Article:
“It’s really tough right now. If you can’t survive, you are forced to leave the field. But a lot of my families have lost their jobs, so I don’t want to raise my rates,” said Hui. “Working with children makes me happy. You watch them grow, and you make a relationship with the family. It’s a unique experience.”
There are some bright spots in this report. The median wage in California has ticked up 4% from $12.86 in 2017 to $13.43 in 2019 and that’s better than the national median wage of just $11.65 an hour. The money still falls far short of a living wage, according to the report, especially in places with a high cost of living, such as California.
“We can’t put everything on the backs of the child care workforce,” McLean said. “We had a child care worker shortage before the pandemic and things have gotten worse.”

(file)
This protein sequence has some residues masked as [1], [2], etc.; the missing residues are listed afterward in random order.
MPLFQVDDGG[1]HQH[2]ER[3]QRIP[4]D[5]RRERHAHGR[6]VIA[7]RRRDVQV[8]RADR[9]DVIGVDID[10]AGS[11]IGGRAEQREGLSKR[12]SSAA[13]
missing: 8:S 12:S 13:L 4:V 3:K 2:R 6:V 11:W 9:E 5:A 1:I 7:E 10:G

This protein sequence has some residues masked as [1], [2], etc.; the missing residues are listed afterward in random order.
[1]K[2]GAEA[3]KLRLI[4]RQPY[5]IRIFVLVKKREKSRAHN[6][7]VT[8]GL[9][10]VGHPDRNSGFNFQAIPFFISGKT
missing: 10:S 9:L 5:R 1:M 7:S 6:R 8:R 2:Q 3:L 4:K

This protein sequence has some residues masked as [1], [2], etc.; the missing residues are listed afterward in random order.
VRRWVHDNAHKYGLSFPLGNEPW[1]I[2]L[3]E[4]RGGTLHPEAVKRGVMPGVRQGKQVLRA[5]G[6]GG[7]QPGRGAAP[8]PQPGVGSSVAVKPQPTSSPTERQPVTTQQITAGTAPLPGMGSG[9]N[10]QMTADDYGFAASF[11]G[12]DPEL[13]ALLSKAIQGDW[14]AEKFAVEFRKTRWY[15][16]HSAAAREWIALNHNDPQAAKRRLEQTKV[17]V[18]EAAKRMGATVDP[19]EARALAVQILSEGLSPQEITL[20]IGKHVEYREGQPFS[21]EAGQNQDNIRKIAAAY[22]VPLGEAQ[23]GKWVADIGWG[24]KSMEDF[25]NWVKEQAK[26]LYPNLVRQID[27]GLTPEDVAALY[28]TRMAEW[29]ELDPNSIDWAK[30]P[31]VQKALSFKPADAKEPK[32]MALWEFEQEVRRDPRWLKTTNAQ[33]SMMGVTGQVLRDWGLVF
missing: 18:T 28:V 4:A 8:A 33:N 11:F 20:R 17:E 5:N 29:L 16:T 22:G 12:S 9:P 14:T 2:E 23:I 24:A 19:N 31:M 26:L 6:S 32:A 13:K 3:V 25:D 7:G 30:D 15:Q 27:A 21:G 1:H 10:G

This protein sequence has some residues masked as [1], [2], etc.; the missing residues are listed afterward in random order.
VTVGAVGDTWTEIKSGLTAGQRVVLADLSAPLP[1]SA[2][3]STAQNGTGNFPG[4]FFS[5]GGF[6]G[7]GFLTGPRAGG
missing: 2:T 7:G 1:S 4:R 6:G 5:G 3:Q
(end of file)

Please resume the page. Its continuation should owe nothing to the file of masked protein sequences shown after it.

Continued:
The number of family child care homes has long been falling, decreasing by a third between 2008 and 2019, according to the California Child Care Resource & Referral Network. The pandemic has accelerated the decline, with almost 7,000 family child care homes shutting their doors between March and December last year, 2,443 permanently, according to the California Department of Social Services.
That’s one reason why childhood advocates are calling for a national plan to invest in the beleaguered field. Gov. Gavin Newsom recently channeled $400 million in federal aid to state-subsidized child care and preschool providers to help them survive during the pandemic. That breaks down to about $525 per child for 400,000 children. But advocates say childcare needs more dedicated funding and other structural changes.
“We can fix this. It’s time for public investment that overhauls the system,” said McLean. “Major reform is essential.”